P.I. J. McNee doesn't half get beaten up, kicked, punched, kicked again...but somehow manages to stagger his way through McLean's second tale set in the mean streets of Dundee, Scotland's hidden and strange secret city.
Crime fans will be very familiar with MacBride's Aberdeen, McIlvanney's Glasgow or Rankin's Edinburgh; but who would ever have thought of choosing Dundee as a setting for their novel? A city whose glory days are gone, whose future looks bleak?
McLean has grasped the persona of Dundee; the comic home of Desperate Dan of The Dandy fame, famous for marmalade and The Sunday Post, and brings to life characters who live out their lives in the grey and grim streets of a city that teeters on the brink of collapse whilst managing to retain a generous underbelly of self mocking humour.
McNee, a former police officer, has lost all sense of direction in his life after the death of his girlfriend in a car crash. A P.I's life in Dundee is certainly not glamorous and while still nursing the after effects of a serious injury, McNee is forced to face his enemies and his personal beliefs in The Lost Sister.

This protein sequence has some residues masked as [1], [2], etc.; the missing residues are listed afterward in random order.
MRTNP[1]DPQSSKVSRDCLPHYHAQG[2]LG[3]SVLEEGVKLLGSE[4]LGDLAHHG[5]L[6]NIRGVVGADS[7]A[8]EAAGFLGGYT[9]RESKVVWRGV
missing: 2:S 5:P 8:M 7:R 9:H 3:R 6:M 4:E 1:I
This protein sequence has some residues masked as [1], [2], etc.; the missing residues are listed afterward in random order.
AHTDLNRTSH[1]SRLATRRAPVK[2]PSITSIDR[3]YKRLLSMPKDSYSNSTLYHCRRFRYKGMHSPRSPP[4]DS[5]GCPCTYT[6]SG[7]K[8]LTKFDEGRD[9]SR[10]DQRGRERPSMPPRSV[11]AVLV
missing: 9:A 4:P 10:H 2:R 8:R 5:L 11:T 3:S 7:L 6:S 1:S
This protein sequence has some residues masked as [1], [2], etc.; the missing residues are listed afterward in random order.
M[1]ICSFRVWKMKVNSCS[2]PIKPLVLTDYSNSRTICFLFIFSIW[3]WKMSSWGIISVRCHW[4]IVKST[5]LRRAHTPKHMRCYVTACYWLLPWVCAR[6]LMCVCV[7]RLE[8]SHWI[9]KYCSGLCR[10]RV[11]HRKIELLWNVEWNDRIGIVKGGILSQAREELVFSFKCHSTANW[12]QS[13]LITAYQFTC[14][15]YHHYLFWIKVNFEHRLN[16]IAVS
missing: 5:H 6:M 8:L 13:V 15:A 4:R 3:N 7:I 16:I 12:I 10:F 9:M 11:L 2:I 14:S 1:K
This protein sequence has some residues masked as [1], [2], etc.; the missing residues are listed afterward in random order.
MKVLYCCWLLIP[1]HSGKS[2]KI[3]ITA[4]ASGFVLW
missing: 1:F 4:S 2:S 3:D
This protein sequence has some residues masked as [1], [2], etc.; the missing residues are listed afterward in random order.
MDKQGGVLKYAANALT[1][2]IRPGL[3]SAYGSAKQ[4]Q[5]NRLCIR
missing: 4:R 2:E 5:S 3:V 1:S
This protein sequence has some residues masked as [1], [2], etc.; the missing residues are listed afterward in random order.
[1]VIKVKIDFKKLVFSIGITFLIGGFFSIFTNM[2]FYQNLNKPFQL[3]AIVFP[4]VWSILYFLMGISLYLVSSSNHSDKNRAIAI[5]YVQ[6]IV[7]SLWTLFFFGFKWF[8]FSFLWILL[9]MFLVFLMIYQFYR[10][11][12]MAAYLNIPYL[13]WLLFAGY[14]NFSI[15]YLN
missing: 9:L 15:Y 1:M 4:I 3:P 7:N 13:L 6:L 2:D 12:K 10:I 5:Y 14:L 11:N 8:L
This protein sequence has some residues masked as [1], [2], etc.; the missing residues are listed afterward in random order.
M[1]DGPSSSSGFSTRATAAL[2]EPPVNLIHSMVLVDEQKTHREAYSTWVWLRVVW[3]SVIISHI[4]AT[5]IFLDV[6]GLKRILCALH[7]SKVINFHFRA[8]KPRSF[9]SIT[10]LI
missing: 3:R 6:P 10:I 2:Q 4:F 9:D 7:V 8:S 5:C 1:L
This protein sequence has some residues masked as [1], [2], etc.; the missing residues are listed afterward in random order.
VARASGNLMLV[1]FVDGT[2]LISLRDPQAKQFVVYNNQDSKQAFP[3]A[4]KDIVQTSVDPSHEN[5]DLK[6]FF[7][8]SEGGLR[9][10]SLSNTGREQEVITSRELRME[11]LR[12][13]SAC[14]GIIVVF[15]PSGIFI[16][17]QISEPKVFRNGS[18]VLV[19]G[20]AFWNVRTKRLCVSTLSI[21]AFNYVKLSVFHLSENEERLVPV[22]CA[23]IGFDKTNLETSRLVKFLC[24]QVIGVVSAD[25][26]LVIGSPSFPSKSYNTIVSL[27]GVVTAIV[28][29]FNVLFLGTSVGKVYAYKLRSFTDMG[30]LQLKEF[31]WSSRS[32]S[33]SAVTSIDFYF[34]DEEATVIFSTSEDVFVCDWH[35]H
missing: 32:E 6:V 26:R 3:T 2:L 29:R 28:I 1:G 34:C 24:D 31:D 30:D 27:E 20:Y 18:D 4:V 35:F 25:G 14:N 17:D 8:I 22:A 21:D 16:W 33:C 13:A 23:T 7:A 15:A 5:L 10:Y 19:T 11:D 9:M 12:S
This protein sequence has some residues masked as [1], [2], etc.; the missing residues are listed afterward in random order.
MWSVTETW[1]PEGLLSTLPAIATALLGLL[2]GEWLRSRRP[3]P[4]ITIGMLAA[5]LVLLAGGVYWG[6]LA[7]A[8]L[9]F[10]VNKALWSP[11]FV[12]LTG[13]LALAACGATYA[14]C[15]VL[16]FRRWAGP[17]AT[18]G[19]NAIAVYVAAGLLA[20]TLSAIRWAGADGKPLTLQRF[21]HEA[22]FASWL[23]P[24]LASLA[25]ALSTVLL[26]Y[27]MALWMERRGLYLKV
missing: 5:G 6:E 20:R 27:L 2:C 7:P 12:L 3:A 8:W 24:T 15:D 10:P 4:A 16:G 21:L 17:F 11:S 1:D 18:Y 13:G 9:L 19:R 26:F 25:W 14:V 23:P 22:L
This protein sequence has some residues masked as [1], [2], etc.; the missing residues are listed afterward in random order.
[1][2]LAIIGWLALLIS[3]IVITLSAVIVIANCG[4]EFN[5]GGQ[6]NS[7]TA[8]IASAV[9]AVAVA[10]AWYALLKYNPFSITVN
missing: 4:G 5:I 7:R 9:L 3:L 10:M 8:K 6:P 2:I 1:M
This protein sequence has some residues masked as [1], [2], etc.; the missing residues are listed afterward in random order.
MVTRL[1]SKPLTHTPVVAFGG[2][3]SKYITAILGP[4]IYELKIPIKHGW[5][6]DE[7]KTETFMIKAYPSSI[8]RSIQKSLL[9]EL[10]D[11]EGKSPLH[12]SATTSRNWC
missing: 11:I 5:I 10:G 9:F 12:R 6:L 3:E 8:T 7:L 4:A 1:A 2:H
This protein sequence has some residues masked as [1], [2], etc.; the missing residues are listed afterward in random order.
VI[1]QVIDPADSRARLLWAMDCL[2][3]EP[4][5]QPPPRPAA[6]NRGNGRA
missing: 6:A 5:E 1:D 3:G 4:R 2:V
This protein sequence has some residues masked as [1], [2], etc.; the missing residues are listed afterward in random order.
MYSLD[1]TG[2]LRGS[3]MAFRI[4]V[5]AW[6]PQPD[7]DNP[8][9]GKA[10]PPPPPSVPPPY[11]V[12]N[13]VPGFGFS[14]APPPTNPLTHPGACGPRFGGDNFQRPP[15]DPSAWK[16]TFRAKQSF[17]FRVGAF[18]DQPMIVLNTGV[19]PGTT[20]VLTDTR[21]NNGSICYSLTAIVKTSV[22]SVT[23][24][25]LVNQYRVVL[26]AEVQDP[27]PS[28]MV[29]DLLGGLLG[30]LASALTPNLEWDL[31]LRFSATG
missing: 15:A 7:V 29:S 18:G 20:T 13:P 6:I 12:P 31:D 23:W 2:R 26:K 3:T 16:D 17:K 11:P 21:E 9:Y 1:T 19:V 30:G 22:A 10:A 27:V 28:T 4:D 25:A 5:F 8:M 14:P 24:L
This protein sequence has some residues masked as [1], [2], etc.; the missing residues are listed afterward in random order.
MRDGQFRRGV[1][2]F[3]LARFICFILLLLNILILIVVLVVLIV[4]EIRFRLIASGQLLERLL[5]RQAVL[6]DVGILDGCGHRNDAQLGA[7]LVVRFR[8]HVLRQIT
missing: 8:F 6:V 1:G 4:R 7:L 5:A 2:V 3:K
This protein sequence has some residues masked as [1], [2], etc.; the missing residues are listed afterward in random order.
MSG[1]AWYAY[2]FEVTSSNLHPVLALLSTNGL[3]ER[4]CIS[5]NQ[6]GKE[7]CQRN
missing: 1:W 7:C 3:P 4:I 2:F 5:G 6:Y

The story McLean hooks the reader into so effortlessly surrounds a missing teenager. Nothing especially interesting had happened; when her mother came home from the shop her daughter was gone. Surely a case of a family argument and the teenager taking off to her friend's house? But the police are trying to keep the disappearance under wraps which makes the journalist who involved McNee suspicious. Very soon McLean plants his first bombshell; the missing girl has a surprising uncle and godfather; David Burns, the local hero in some people's eyes, who wants to help rejuvenate the city; but to others, especially McNee, the local Mr. Big who is 'untochable. Except he's knuckle deep in drug money, extortion rackets, underground deals, blackmail. You name it, he's behind it.'
McLean takes the reader on a series of twists and turns, bewildering not only the reader but McNee himself. If you are a Tartan Noir fan then you will not be disappointed with The Lost Sister. If you are a noir fan living in the depths of Louisiana or Chicago and you know nothing of the world that McNee inhabits, you will be in for a rare treat. Scotland lends itself well to the noir tradition but Dundee basks and wallows in the bare knuckles and concrete landings of McLean's superb novel.